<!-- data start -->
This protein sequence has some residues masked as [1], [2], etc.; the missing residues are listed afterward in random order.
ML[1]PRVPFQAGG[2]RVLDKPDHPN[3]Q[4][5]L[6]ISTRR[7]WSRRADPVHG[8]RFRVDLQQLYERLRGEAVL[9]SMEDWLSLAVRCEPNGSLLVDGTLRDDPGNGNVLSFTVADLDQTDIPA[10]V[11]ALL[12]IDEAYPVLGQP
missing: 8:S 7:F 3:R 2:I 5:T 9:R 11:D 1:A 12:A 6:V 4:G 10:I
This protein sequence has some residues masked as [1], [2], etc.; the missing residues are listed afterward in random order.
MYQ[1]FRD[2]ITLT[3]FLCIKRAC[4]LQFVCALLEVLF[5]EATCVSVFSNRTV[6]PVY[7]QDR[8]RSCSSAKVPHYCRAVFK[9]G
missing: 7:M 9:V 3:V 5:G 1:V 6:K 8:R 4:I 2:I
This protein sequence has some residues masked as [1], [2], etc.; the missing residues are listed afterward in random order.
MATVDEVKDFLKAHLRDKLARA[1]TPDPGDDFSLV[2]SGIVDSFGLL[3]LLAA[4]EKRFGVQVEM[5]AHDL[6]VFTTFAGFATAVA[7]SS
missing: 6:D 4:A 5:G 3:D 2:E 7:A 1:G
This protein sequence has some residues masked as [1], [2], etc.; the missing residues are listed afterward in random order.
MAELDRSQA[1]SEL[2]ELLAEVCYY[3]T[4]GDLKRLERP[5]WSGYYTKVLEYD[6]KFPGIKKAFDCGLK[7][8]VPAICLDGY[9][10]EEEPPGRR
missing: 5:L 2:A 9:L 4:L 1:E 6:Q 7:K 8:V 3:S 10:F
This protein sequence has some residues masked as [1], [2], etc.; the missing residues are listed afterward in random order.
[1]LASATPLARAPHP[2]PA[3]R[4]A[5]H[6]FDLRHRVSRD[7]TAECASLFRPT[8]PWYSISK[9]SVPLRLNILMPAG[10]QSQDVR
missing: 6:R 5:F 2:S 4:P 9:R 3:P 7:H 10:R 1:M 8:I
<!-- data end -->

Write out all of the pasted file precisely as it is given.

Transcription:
This protein sequence has some residues masked as [1], [2], etc.; the missing residues are listed afterward in random order.
ML[1]PRVPFQAGG[2]RVLDKPDHPN[3]Q[4][5]L[6]ISTRR[7]WSRRADPVHG[8]RFRVDLQQLYERLRGEAVL[9]SMEDWLSLAVRCEPNGSLLVDGTLRDDPGNGNVLSFTVADLDQTDIPA[10]V[11]ALL[12]IDEAYPVLGQP
missing: 8:S 7:F 3:R 2:I 5:T 9:R 11:D 1:A 12:A 6:V 4:G 10:I
This protein sequence has some residues masked as [1], [2], etc.; the missing residues are listed afterward in random order.
MYQ[1]FRD[2]ITLT[3]FLCIKRAC[4]LQFVCALLEVLF[5]EATCVSVFSNRTV[6]PVY[7]QDR[8]RSCSSAKVPHYCRAVFK[9]G
missing: 7:M 9:V 3:V 5:G 1:V 6:K 8:R 4:I 2:I
This protein sequence has some residues masked as [1], [2], etc.; the missing residues are listed afterward in random order.
MATVDEVKDFLKAHLRDKLARA[1]TPDPGDDFSLV[2]SGIVDSFGLL[3]LLAA[4]EKRFGVQVEM[5]AHDL[6]VFTTFAGFATAVA[7]SS
missing: 6:D 4:A 5:G 3:D 2:E 7:A 1:G
This protein sequence has some residues masked as [1], [2], etc.; the missing residues are listed afterward in random order.
MAELDRSQA[1]SEL[2]ELLAEVCYY[3]T[4]GDLKRLERP[5]WSGYYTKVLEYD[6]KFPGIKKAFDCGLK[7][8]VPAICLDGY[9][10]EEEPPGRR
missing: 5:L 2:A 9:L 4:L 1:E 6:Q 7:K 8:V 3:S 10:F
This protein sequence has some residues masked as [1], [2], etc.; the missing residues are listed afterward in random order.
[1]LASATPLARAPHP[2]PA[3]R[4]A[5]H[6]FDLRHRVSRD[7]TAECASLFRPT[8]PWYSISK[9]SVPLRLNILMPAG[10]QSQDVR
missing: 6:R 5:F 2:S 4:P 9:R 3:P 7:H 10:R 1:M 8:I